March 25, 2013
by Layne Herdt (Seminoles.com)-
The 200 free relay is one of most entertaining events in swimming. It takes less than one minute and twenty second for four swimmers to each swim a 50 with the distance between first and second sometimes a hundredth of a second. in 2013 the Seminoles have one of the best 200 free relays in the country and hope to prove it this week at the NCAA Championships.
"We know we've been training all year for the opportunity to swim really fast at NCAA,'s," senior David Sanders said. "We're all excited that [training] is in the last two weeks." Paul Murray, Trice Bailey, David Sanders and Mark Weber have been together for two consecutive seasons which is one of the main reasons they have been so successful.
"We don't have to worry about [takeoffs] quite so much because we've done it off the same guy for two years now," senior Mark Weber said. "We know how they're going to finish, we know the timing coming in and it's almost second nature just to be able to go off of that person and have a really great takeover."
Despite the fast paced race, their is still a lot of strategy involved in how you stack the relay.
"My job is to get us a lead or as close to a lead a possible," junior Paul Murray said. "It's have the fastest reaction time and get my hand to the wall first."
"Whatever lead [Paul] gets because he's usually right there at the top just kind of hand on," senior Trice Bailey said. "Bring it in for David to hop into clean water and finish it off."
"Usually the third leg is where the weakest swimmer is," Sanders said. "But to compete for a national championship you can't have a weak leg. I know as long as I'm swimming fast enough to give Weber in first then it's game over."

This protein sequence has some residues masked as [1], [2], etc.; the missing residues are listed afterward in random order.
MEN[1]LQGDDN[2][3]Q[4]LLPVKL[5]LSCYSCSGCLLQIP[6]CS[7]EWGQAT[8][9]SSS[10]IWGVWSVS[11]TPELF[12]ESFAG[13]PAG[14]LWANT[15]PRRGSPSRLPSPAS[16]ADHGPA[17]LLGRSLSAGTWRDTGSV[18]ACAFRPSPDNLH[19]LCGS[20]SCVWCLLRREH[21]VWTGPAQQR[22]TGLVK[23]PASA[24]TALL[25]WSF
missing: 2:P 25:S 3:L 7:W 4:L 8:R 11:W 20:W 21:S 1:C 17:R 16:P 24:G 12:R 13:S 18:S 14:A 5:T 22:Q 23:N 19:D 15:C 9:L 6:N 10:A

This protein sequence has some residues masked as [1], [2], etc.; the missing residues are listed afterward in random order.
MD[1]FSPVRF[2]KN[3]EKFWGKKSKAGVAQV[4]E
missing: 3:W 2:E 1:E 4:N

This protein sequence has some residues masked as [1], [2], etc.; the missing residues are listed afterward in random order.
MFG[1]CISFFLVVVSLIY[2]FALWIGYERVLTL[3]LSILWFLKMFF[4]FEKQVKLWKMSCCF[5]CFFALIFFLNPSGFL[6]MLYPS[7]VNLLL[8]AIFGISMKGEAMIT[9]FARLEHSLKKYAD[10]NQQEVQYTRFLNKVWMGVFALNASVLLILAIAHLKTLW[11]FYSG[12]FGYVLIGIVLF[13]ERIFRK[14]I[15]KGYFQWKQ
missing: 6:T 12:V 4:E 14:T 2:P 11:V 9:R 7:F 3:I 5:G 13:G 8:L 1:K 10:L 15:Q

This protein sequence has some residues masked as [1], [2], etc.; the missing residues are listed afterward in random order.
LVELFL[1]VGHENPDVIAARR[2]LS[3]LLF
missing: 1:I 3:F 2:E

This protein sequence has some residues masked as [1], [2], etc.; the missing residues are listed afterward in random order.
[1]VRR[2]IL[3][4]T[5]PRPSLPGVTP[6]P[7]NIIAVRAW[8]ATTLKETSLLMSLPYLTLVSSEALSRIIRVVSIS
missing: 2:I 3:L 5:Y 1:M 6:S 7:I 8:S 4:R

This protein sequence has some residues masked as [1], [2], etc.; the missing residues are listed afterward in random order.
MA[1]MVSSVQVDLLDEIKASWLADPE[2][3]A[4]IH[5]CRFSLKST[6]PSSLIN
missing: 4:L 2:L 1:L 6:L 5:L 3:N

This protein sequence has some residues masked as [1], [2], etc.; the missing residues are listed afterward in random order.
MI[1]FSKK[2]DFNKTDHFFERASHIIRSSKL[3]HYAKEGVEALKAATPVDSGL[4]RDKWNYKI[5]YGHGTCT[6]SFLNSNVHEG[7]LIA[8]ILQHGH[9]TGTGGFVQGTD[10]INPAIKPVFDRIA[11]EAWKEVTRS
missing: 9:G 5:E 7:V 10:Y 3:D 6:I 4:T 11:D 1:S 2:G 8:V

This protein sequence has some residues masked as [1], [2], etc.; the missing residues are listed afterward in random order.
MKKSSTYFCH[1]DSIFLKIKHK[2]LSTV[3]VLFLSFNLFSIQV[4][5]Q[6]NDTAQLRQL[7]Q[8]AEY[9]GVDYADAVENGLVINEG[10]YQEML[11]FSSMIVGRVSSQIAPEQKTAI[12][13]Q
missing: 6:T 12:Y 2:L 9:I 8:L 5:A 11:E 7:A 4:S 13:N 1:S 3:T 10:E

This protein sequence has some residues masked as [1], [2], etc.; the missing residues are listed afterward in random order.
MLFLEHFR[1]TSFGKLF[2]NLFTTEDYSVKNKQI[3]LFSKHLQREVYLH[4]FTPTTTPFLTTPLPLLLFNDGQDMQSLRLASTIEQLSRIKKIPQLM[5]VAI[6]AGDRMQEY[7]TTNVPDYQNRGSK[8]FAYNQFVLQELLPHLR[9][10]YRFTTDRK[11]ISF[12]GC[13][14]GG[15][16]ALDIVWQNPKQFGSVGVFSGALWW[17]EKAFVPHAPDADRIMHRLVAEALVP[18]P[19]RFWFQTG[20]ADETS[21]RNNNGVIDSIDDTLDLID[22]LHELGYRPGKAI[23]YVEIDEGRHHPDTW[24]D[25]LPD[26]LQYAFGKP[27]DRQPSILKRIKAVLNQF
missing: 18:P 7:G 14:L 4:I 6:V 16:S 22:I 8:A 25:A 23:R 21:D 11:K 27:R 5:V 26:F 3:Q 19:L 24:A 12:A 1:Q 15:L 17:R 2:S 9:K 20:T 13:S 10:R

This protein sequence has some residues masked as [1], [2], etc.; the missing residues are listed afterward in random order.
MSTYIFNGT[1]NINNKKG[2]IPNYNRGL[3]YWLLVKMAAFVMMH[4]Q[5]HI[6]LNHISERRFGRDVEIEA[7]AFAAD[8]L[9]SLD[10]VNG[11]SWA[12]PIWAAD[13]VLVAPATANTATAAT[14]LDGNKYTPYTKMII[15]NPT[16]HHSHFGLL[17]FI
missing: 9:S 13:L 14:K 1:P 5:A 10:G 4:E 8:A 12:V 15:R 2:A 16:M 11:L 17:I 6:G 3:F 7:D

"Coach Andy Robins likes to say go primal and I think that's pretty much what my job is on the relay," Weber said. "Whether we're fifth or first it's up to me to swim as fast as I can and out split everybody else in the pool and just bring it home."
Now the goal is becoming a the first swimmers to earn National Championship honors since Brendon Dedekind in 1999. But to put their names on that distinguished list they know it will take a tremendous effort.
"Fast," Bailey said.
"A perfect race," Murray said.
"It's going to have to be under 1:16 I think," Weber said. "I think Auburn, Michigan and us are all capable of being that fast. I think the team that hits the perfect race on that day is going to be the one who wins."
Despite great competition these four swimmers know when they are at their best, the can compete with the anyone.
"To have these guys that you practice with all the time and you have fun and joke around with and then to get up and race with them you know that everybody's going to do their part and you're going to win," Weber said.
The training is done and race day is almost here so the quartet of swimmers will know soon if enough if they have what it takes to etch themselves in the history books at champions.